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Sand Content

Measurement of the sand content of mud should be made regularly because


excessive sand makes a thick filter cake, causes abrasive wear of pump parts, bit
and pipe, may settle when circulation is stopped and interfere with pipe
movement or setting of casing. Sand content (API method) is defined as the
percentage by volume of solids in the mud that are retained on a 200-mesh
sieve. Abrasiveness is not dependent on size alone, however, but upon the
hardness and shape of the particles and may be severe with particles even
smaller than 200-mesh (74 microns).
Procedure for Using the Baroid Sand Content Set
1. Pour mud into the tube to the mark labeled Mud to Here. Then add water
to the mark labeled Water to Here. Cover the mouth of the tube and
shake.
2. Pour this mixture through the screen, and wash the solids from the tube
with clean water onto the same side of the screen. Wash the sand on the
screen with clean water to remove any residual mud.
3. Fit the funnel down over the top of the screen (side containing the sand)
and invert, with the neck of the funnel in the mouth of the tube. Wash the
sand back into the tube with clean water sprayed on the screen, and allow
the sand to settle.
4. Observe the quantity of sand settled in the calibrated tube as sand content
in percent by volume of the mud.

pH Measurement
Alkalinity or acidity is commonly expressed as pH. On the scale 7 is neutral,
less than 7 is acidic and greater than 7 is basic or alkaline. Each unit represents
a tenfold change in hydrogen-ion concentration. For example, a pH of 5 means
ten times as acid as a pH of 6; or pH of 10 means ten times as basic as a pH of
9.
The optimum performance of fresh water fluid systems is partially based on
control of pH. The effectiveness of bentonite and polymers is enhanced in an
alkaline environment. Before mixing bentonite or polymers, pH of the make up
water should be adjusted to 8.5 to 9.5 with Soda Ash.
Procedure for Testing pH
1. Dip a pH test strip into the water to be tested.
2. Let stand for 15 seconds and compare the colors developed to the color
chart on the test strip package.

3. Read pH as the closest color match.


Mud Weight: Density

Weight: Density
Measures

Hydrostatic pressure in the borehole and solids content of


unweighted muds

Affects

Drilling rate, hole stability, transportation and settling rate of


cuttings Useless solids accumulation slows drilling rate, wastes
fuel, causes equipment wear, loss of circulation, differential
sticking, and damages the productive formation

Desirable
limits

Below 9.0 lb./gal

Control

BAROID weighting agent to increase weight Water dilution,


shale shakers, desander/desilter cones, and good pit design
decrease density
The most significant, yet simple measurement the driller can make is that of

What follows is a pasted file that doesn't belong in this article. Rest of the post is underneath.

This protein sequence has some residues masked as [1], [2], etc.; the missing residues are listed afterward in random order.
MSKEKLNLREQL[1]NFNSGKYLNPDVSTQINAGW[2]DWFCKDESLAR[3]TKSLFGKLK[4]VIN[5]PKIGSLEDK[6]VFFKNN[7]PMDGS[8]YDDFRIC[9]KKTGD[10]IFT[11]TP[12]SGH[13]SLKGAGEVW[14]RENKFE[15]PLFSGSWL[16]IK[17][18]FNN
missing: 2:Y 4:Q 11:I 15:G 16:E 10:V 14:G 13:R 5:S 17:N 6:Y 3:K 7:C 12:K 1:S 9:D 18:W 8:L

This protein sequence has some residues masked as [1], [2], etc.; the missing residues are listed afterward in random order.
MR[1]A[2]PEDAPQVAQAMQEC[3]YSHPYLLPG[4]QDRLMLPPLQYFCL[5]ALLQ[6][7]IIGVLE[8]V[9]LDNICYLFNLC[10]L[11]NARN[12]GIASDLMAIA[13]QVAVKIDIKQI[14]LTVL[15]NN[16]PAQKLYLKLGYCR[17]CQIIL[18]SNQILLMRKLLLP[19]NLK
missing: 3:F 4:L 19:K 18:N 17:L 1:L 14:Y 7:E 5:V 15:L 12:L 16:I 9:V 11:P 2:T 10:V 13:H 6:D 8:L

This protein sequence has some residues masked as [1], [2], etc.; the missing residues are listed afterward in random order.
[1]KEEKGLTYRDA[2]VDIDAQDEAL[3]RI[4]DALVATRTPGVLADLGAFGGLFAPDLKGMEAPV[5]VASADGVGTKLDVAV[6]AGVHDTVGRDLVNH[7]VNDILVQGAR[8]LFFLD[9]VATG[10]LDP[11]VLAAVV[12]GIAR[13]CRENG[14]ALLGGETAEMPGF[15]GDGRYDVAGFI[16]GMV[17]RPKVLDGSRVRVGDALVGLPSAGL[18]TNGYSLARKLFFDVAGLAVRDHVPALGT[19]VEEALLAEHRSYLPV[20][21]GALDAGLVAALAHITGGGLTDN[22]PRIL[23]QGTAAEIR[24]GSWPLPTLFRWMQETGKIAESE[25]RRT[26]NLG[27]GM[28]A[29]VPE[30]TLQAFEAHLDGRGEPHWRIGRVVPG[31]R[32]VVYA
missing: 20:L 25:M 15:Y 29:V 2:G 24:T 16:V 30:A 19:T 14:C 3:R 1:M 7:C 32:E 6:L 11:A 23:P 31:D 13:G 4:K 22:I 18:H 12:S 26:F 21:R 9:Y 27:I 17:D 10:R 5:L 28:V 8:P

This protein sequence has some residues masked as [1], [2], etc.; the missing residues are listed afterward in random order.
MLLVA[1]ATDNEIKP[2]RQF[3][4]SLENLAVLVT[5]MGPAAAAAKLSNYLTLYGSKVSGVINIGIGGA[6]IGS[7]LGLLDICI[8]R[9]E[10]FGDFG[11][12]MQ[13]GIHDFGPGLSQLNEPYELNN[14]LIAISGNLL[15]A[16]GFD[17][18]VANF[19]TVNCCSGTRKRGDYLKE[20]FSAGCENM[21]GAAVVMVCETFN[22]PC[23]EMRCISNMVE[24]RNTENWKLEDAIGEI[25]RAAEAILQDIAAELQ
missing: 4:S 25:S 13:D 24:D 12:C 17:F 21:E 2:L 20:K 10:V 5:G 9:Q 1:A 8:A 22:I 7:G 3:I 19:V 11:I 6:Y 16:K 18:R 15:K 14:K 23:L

mud weight or density. No visual estimate can be made. Density must be
measured by weighing a known volume. Density can be stated in any
convenient units, such as lb./gal, lb./ft3, g/cm3.
To prevent the flow of formation fluids into the hole, the drilling mud must
exert a greater pressure than that of the fluids in the porous rocks that are
penetrated by the bit. The pressure exerted by the drilling mud at any depth is
related directly to its density.

Hydrostatic pressure, psi = lb./gal x 0.052 x depth (ft)


Loss of circulation may result from excessive pressure due to mud that is too
dense or heavy.
With simple water-based muds, density is a reliable measure of the amount of
suspended solids.
Solids that do not contribute useful properties (i.e., most drilled solids) are
objectionable. Abrasive solids, like sand, cause excessive wear on pumps, drill
string and bit. The drilling rate is reduced; a thick filter cake is deposited on
permeable formations, and the pump does unnecessary work recirculating
solids that have been allowed to collect in the mud.
For the water well driller, a most objectionable effect of useless solids is the
formation of a thick filter cake on the water-bearing section. The thick filter
cake on the water-bearing formation may not be removed completely and
consequently impairs the flow of water. By weighing the mud regularly, the
solids content can be estimated so that corrective steps can be taken before
damage is done.
Procedure for Using the Baroid Mud Balance
1. Fill the cup to capacity with fresh, screened mud.
2. Replace lid and rotate until firmly seated, making sure some mud is
squeezed out the vent hole. Wipe or wash excess mud from the exterior of
the balance, and dry. Then seat the balance with its knife edge on the
stand and level it by adjusting the rider.
3. Read mud density from the edge of the rider as indicated by marker on
the rider. Use any of the four scales to express the mud density as
required.
4. Calibration can be checked by filling the cup with fresh water. It should
read 8.34 lb./gal or 1.0 g/cm3.

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